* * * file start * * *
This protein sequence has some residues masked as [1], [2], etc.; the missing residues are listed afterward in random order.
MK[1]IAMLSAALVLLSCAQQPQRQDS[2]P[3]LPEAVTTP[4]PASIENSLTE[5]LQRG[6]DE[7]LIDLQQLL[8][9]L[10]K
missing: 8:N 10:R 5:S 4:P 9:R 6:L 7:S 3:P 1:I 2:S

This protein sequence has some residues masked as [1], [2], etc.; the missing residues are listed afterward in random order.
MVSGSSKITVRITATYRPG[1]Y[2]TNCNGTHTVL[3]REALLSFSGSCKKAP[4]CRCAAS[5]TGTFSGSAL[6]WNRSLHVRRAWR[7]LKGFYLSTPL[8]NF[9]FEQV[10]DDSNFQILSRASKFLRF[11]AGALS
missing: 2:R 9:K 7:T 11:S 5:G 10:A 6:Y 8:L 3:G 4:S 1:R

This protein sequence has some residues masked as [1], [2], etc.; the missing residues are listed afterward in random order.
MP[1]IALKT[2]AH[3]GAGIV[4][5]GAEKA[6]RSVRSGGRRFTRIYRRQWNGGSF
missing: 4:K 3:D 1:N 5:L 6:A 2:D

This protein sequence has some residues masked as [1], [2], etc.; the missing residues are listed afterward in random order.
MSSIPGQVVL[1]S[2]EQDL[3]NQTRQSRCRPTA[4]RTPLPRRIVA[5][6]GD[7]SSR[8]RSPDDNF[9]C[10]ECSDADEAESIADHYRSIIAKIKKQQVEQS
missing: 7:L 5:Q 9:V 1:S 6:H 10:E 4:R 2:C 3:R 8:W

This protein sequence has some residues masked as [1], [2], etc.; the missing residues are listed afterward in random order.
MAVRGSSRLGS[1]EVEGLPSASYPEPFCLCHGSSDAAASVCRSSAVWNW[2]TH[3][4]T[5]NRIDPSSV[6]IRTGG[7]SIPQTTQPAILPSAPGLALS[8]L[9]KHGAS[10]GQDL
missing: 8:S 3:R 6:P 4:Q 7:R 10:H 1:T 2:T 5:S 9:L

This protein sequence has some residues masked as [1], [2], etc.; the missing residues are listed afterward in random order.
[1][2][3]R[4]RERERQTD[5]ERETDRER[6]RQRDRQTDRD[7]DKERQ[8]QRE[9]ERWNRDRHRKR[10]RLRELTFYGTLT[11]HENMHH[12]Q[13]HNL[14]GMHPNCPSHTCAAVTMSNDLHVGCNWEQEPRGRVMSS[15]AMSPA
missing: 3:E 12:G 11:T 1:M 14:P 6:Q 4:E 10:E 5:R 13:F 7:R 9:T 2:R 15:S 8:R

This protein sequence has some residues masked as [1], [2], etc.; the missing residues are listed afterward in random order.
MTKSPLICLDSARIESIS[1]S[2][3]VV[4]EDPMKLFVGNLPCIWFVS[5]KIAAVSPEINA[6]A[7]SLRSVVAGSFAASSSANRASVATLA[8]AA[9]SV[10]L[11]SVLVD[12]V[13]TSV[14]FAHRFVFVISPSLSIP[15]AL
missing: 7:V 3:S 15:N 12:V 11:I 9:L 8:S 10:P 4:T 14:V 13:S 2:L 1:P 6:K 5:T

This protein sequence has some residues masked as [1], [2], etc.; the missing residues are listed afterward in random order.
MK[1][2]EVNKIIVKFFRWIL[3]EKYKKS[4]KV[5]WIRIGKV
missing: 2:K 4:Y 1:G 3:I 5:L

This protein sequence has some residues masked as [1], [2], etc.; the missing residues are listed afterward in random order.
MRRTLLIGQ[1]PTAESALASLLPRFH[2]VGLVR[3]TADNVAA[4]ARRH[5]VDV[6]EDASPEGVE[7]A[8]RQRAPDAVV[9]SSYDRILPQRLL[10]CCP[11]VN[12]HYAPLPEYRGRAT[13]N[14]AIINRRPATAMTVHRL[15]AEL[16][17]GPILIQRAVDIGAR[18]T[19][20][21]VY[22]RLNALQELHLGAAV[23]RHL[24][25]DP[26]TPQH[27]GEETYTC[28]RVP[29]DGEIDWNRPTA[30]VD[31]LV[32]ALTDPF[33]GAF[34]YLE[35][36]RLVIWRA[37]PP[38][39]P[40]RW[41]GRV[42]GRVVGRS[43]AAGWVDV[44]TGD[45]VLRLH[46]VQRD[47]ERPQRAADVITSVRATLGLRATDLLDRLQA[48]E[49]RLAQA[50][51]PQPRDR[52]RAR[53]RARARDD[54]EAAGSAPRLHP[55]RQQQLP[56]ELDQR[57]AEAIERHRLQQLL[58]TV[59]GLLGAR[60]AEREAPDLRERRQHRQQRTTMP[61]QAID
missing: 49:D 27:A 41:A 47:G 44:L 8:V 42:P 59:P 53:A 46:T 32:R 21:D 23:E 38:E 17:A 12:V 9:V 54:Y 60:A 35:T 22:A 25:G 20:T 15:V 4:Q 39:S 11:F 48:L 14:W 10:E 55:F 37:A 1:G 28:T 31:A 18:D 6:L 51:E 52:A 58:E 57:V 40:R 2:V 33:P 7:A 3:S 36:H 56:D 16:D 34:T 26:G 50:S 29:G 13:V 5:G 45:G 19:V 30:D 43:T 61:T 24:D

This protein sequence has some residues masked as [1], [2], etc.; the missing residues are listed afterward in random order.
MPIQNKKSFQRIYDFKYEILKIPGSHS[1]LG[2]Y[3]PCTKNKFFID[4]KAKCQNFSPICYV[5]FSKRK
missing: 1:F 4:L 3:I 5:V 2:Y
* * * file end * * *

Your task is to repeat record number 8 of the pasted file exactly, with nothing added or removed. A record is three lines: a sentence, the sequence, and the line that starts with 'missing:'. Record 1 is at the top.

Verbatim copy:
This protein sequence has some residues masked as [1], [2], etc.; the missing residues are listed afterward in random order.
MK[1][2]EVNKIIVKFFRWIL[3]EKYKKS[4]KV[5]WIRIGKV
missing: 2:K 4:Y 1:G 3:I 5:L